Popularized by Amazon, a Single-Threaded Owner (STO) is a leader who is 100% dedicated and accountable to a new initiative such as inventing a new product, launching a new line of business, or executing a digital transformation. The Single-Threaded Owner is responsible for turning strategy into real results.
Talking to customers to uncover unmet needs is the most critical part of product strategy. The key to growth is a deep understanding of your target customers. Simply relying on internal ideas is not enough, nor is it enough to just look at google analytics and product usage data. You actually have to talk to the market.
Read my article The Complete Guide to Customer Interviews That Drive Product-Market Fit. When you get to the customer interview, take heed of these crucial guidelines!
Launching a new business? Whether you're newly self-employed or planning to be the next Amazon, the principles for a startup founder are the same.
I've been doing Scrum and other forms of agile development for 20 years, yet I never took a Scrum Alliance course until my consulting work required me to be obtain the CSM Certified Scrum Master certificate. And wow! It is an eye opener to understand how Scrum is truly intended to be applied, as opposed to the way organizations apply it only partly.
Below are my notes from a fantastic Scrum Alliance course that will hopefully help anyone looking to get the certification, or simply understand the real Scrum, in depth.
Good Strategy Bad Strategy: The Difference and Why It Matters by Richard Rumelt is an excellent book. It's available as a PDF online. Below I take excerpts from the book to provide a short summary of its key points.
Tired of generic 2022 predictions about remote work, cloud, and data? Here are 5 specific trends for software business leaders to consider:
After running programs using Scrum methodology since 2005, I thought I knew a lot about Scrum. Until I finally did a Scrum Alliance course and learned that there are many misconceptions that 99% of the world does not get right about Scrum. Here's my top 12 list of surprising Scrum facts.
One of the biggest challenges of a new startup is generating marketing qualified leads (MQLs). A startup is a race: you are burning through limited funding, and every day you need to go all-out before funding runs out. Along the way, you are demonstrating progress to leadership and investors, and there's no better way to keep their confidence than pointing to a pipeline of fresh daily leads.
So how do you get MQLs for your startup ASAP?
You're at an established company that wants to break into a new market or new geography. Where do you start?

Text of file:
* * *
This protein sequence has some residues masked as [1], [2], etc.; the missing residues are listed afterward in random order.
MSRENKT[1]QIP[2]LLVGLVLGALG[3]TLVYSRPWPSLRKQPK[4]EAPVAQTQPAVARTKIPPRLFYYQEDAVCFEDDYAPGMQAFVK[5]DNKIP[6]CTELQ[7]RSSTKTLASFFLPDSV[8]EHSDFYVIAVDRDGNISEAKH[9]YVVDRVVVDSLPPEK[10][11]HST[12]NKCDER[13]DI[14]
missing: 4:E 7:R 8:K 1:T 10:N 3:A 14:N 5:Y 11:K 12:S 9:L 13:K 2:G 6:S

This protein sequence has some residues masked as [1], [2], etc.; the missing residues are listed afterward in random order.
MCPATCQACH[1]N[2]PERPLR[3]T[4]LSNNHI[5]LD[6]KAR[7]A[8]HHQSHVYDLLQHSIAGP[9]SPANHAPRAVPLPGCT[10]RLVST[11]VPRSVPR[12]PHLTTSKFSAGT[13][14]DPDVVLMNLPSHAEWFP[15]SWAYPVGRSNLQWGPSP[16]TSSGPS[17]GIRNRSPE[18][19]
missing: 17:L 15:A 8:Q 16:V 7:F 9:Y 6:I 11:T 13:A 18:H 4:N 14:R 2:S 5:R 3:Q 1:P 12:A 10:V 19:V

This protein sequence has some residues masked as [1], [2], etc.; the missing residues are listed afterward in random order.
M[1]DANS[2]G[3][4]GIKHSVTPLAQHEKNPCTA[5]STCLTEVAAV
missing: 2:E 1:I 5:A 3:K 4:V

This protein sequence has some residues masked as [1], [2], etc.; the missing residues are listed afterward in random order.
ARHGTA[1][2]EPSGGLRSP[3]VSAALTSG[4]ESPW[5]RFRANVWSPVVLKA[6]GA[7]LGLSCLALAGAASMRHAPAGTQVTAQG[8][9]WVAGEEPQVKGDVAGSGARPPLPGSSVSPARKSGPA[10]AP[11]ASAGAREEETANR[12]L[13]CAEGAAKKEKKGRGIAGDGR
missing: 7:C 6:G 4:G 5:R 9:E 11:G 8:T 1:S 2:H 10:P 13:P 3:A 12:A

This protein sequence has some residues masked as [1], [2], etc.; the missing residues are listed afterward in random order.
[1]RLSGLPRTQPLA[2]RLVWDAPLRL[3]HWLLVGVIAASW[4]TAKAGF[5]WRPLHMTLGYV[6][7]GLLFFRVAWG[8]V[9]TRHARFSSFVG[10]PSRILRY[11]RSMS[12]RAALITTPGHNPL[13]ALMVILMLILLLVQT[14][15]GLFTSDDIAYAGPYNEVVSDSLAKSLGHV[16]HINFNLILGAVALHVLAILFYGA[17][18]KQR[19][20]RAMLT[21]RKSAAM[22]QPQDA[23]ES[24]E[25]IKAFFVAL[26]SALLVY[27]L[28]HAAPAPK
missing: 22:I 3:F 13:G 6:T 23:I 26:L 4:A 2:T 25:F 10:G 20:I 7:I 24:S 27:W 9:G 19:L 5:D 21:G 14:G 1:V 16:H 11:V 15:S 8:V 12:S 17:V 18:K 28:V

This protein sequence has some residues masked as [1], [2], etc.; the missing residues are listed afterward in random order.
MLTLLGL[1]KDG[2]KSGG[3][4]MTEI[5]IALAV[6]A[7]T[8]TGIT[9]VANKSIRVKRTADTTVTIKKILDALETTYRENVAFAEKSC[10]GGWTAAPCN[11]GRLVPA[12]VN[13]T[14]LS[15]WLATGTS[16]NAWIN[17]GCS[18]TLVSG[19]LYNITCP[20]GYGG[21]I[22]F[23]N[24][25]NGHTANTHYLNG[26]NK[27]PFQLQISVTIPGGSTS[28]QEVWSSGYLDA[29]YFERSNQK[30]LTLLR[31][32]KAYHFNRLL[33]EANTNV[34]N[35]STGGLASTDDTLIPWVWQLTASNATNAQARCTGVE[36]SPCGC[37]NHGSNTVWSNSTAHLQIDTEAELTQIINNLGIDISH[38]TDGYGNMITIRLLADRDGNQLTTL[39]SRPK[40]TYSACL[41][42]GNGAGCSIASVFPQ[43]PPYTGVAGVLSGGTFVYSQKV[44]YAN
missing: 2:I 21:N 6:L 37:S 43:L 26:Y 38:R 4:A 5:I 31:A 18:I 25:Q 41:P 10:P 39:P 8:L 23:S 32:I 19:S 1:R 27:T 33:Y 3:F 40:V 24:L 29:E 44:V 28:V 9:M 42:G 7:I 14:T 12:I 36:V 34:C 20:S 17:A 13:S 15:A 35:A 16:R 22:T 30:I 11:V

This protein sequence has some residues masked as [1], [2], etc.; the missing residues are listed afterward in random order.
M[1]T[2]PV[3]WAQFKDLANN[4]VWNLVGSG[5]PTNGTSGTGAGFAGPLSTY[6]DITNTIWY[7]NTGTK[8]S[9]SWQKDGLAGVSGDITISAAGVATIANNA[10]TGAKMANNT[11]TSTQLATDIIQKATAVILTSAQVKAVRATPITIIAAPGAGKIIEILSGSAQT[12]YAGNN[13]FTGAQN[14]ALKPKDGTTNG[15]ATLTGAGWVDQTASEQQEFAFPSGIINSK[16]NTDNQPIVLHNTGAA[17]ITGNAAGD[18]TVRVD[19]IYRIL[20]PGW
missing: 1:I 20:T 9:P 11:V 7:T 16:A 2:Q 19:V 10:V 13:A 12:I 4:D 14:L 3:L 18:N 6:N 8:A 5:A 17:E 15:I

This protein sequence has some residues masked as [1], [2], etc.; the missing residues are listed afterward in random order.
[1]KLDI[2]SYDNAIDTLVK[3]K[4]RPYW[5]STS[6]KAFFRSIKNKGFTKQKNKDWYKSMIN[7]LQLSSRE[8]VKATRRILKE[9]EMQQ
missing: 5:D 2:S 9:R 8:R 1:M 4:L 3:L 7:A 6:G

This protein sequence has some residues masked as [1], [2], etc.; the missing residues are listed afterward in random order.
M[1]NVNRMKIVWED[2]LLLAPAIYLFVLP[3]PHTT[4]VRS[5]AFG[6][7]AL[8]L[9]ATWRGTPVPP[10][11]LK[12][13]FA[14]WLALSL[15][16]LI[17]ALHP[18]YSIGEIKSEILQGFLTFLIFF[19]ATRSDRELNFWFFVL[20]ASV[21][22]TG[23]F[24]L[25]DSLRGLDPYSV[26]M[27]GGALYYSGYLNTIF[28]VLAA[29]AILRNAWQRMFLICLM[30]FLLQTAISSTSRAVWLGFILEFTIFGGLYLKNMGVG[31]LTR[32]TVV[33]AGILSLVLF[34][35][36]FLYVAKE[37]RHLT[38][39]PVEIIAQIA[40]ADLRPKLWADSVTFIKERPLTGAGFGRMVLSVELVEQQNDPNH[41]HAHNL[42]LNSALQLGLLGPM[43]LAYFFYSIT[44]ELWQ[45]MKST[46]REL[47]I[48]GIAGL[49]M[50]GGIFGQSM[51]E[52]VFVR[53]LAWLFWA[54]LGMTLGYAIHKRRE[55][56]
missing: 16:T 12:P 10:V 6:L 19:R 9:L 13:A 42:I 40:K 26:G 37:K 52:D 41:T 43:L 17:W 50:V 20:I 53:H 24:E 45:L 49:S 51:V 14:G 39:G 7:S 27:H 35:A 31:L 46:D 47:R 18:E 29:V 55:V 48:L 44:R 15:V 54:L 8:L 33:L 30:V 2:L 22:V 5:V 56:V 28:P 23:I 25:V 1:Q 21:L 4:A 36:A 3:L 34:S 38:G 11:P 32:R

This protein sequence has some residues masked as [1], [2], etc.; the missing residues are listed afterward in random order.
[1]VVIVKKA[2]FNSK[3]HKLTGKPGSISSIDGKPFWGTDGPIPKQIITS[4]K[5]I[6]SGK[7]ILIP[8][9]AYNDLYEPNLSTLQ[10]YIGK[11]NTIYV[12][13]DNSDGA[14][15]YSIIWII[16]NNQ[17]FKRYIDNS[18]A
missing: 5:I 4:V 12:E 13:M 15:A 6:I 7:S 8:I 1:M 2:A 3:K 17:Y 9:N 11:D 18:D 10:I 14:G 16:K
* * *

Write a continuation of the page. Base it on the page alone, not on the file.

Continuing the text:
Product and service offerings follow a growth lifecycle:
Once you hit Flatline and Decline, it is very hard to bounce back. Stories of flatlining businesses that suddenly take off again are rare indeed. While there are ways to resuscitate a flatlining business, the ideal is to NEVER GET THERE IN THE FIRST PLACE and instead take the right actions to ensure continuous growth.
SaaS businesses are all the rage! Even companies that have success with traditional products are re-thinking their business as a SaaS offering, to reap the many benefits:
These benefits are so attractive that every and any product and business model is being re-imagined as SaaS, leading to some great ideas (e.g. Spotify, Coursera, bacon-of-the-month dropped off at your doorstep!). But not every business lends itself intuitively to a SaaS model. Especially if you have years of legacy technology and processes established with an existing customer base, the transition won't happen overnight. There are key questions to answer in each facet of the business.
Yes the PMP exam does have many "trick questions"! Here is my cheat sheet of tricks, gotchas and pitfalls collected about these questions. You have to be very careful about the wording and cut through the noise in the question to find what the really important answer is. This is meant to simulate project management in the real-world, where day-to-day you have to cut through the noise and make decisions based on what's truly important. There is also lots of terminology, acronyms and references to names of theories and principles that you need to know, and sometimes these terms are not even in the PMBOK itself.
A Program Manager is responsible for managing multiple interrelated streams of work and ensuring that - taken together - they produce specific business outcomes and benefits for an organization.
However the title "Program Manager" is not very common. Organizations have Project Managers, Product Managers, General Managers. But apart from some large organizations, "Program Manager" is rare. This is because often executives and middle managers play the role of Program Manager even if they don't have the title.
A marketing and sales funnel has multiple stages:
Who are the people that can't live without your product? Why is that product a must-have for them? And what is the difference between these must-have users compared to other users for whom it's just a nice-to-have? These questions are at the root of scaling growth. Find your must-have users.
Yet, when planning target markets, it’s human nature to want to go broad. There is a feeling of safety and comfort. “Why, my product has hundreds of uses, for everyone! Let me list the ways…” But one of the great paradoxes of growth is that, in general, the more broadly you define target markets, the less business you actually take in. It literally pays to get more targeted.